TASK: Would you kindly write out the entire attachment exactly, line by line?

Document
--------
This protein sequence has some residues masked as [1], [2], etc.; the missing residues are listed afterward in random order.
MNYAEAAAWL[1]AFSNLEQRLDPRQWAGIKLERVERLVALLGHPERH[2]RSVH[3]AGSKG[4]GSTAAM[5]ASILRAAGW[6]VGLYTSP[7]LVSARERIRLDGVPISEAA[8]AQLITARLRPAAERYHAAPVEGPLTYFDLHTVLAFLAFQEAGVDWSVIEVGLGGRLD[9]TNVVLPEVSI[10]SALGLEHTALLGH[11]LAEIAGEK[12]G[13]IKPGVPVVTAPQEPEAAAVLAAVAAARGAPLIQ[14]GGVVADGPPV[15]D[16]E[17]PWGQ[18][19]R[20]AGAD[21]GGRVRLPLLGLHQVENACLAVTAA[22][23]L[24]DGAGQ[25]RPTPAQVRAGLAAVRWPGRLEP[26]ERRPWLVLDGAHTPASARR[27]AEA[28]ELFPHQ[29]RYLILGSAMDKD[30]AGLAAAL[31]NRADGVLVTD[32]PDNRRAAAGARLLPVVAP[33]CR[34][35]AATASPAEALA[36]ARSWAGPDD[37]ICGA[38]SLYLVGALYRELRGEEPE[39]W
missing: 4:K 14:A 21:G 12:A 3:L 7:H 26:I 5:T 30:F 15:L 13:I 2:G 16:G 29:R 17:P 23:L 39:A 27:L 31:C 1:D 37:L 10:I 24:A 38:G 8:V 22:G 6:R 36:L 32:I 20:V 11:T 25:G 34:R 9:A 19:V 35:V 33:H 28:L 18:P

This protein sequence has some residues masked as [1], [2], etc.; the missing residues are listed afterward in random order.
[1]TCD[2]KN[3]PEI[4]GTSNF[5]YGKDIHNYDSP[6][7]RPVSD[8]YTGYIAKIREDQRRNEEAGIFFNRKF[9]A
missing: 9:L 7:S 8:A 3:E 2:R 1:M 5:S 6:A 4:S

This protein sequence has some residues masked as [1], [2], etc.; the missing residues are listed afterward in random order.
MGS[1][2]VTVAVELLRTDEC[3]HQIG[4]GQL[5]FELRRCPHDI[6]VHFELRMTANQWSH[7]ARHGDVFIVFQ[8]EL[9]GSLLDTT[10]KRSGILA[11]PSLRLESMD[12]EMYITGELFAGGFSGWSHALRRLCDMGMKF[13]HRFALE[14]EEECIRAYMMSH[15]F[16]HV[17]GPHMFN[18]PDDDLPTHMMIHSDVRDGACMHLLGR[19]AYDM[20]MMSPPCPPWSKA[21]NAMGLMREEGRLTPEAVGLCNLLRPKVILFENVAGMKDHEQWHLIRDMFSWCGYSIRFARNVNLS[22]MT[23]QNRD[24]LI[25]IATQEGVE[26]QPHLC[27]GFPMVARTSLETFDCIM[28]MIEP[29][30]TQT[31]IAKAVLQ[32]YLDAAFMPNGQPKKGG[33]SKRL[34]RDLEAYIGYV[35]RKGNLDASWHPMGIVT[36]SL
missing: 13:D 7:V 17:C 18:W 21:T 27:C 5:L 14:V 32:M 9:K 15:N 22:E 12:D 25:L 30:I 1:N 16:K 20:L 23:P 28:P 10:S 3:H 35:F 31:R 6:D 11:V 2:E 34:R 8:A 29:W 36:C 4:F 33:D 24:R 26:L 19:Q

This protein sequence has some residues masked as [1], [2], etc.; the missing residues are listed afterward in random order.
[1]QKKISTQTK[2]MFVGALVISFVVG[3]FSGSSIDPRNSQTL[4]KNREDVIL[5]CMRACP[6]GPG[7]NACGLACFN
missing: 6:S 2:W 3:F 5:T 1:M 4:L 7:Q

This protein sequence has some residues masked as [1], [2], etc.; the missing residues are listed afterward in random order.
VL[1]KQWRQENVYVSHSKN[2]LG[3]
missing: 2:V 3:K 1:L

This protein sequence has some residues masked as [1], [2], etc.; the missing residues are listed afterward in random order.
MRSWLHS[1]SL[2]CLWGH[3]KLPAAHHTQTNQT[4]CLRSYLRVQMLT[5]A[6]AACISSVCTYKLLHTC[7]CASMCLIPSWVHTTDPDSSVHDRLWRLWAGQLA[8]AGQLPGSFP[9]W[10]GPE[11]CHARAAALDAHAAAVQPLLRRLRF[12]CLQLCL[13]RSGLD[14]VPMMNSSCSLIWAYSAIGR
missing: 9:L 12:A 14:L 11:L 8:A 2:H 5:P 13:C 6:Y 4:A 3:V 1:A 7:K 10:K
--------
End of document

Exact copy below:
This protein sequence has some residues masked as [1], [2], etc.; the missing residues are listed afterward in random order.
MNYAEAAAWL[1]AFSNLEQRLDPRQWAGIKLERVERLVALLGHPERH[2]RSVH[3]AGSKG[4]GSTAAM[5]ASILRAAGW[6]VGLYTSP[7]LVSARERIRLDGVPISEAA[8]AQLITARLRPAAERYHAAPVEGPLTYFDLHTVLAFLAFQEAGVDWSVIEVGLGGRLD[9]TNVVLPEVSI[10]SALGLEHTALLGH[11]LAEIAGEK[12]G[13]IKPGVPVVTAPQEPEAAAVLAAVAAARGAPLIQ[14]GGVVADGPPV[15]D[16]E[17]PWGQ[18][19]R[20]AGAD[21]GGRVRLPLLGLHQVENACLAVTAA[22][23]L[24]DGAGQ[25]RPTPAQVRAGLAAVRWPGRLEP[26]ERRPWLVLDGAHTPASARR[27]AEA[28]ELFPHQ[29]RYLILGSAMDKD[30]AGLAAAL[31]NRADGVLVTD[32]PDNRRAAAGARLLPVVAP[33]CR[34][35]AATASPAEALA[36]ARSWAGPDD[37]ICGA[38]SLYLVGALYRELRGEEPE[39]W
missing: 4:K 14:A 21:G 12:A 3:L 7:H 26:I 5:T 30:F 15:L 13:I 2:G 16:G 29:R 17:P 23:L 39:A 27:L 31:C 1:D 37:L 10:I 24:A 38:G 8:V 22:G 6:R 36:L 32:I 20:V 11:T 25:G 34:R 9:A 19:V 35:V 33:H 28:L 18:P

This protein sequence has some residues masked as [1], [2], etc.; the missing residues are listed afterward in random order.
[1]TCD[2]KN[3]PEI[4]GTSNF[5]YGKDIHNYDSP[6][7]RPVSD[8]YTGYIAKIREDQRRNEEAGIFFNRKF[9]A
missing: 9:L 7:S 8:A 3:E 2:R 1:M 5:S 6:A 4:S

This protein sequence has some residues masked as [1], [2], etc.; the missing residues are listed afterward in random order.
MGS[1][2]VTVAVELLRTDEC[3]HQIG[4]GQL[5]FELRRCPHDI[6]VHFELRMTANQWSH[7]ARHGDVFIVFQ[8]EL[9]GSLLDTT[10]KRSGILA[11]PSLRLESMD[12]EMYITGELFAGGFSGWSHALRRLCDMGMKF[13]HRFALE[14]EEECIRAYMMSH[15]F[16]HV[17]GPHMFN[18]PDDDLPTHMMIHSDVRDGACMHLLGR[19]AYDM[20]MMSPPCPPWSKA[21]NAMGLMREEGRLTPEAVGLCNLLRPKVILFENVAGMKDHEQWHLIRDMFSWCGYSIRFARNVNLS[22]MT[23]QNRD[24]LI[25]IATQEGVE[26]QPHLC[27]GFPMVARTSLETFDCIM[28]MIEP[29][30]TQT[31]IAKAVLQ[32]YLDAAFMPNGQPKKGG[33]SKRL[34]RDLEAYIGYV[35]RKGNLDASWHPMGIVT[36]SL
missing: 13:D 7:V 17:C 18:W 21:T 27:C 5:L 14:V 32:M 9:K 15:N 22:E 12:D 25:L 30:I 1:N 16:K 20:L 23:P 28:P 10:S 3:H 35:F 31:R 6:D 11:V 2:E 34:R 8:A 29:W 36:C 4:F 33:D 24:R 26:L 19:Q

This protein sequence has some residues masked as [1], [2], etc.; the missing residues are listed afterward in random order.
[1]QKKISTQTK[2]MFVGALVISFVVG[3]FSGSSIDPRNSQTL[4]KNREDVIL[5]CMRACP[6]GPG[7]NACGLACFN
missing: 6:S 2:W 3:F 5:T 1:M 4:L 7:Q

This protein sequence has some residues masked as [1], [2], etc.; the missing residues are listed afterward in random order.
VL[1]KQWRQENVYVSHSKN[2]LG[3]
missing: 2:V 3:K 1:L

This protein sequence has some residues masked as [1], [2], etc.; the missing residues are listed afterward in random order.
MRSWLHS[1]SL[2]CLWGH[3]KLPAAHHTQTNQT[4]CLRSYLRVQMLT[5]A[6]AACISSVCTYKLLHTC[7]CASMCLIPSWVHTTDPDSSVHDRLWRLWAGQLA[8]AGQLPGSFP[9]W[10]GPE[11]CHARAAALDAHAAAVQPLLRRLRF[12]CLQLCL[13]RSGLD[14]VPMMNSSCSLIWAYSAIGR
missing: 9:L 12:A 14:L 11:L 8:A 2:H 5:P 13:C 6:Y 4:A 3:V 1:A 7:K 10:K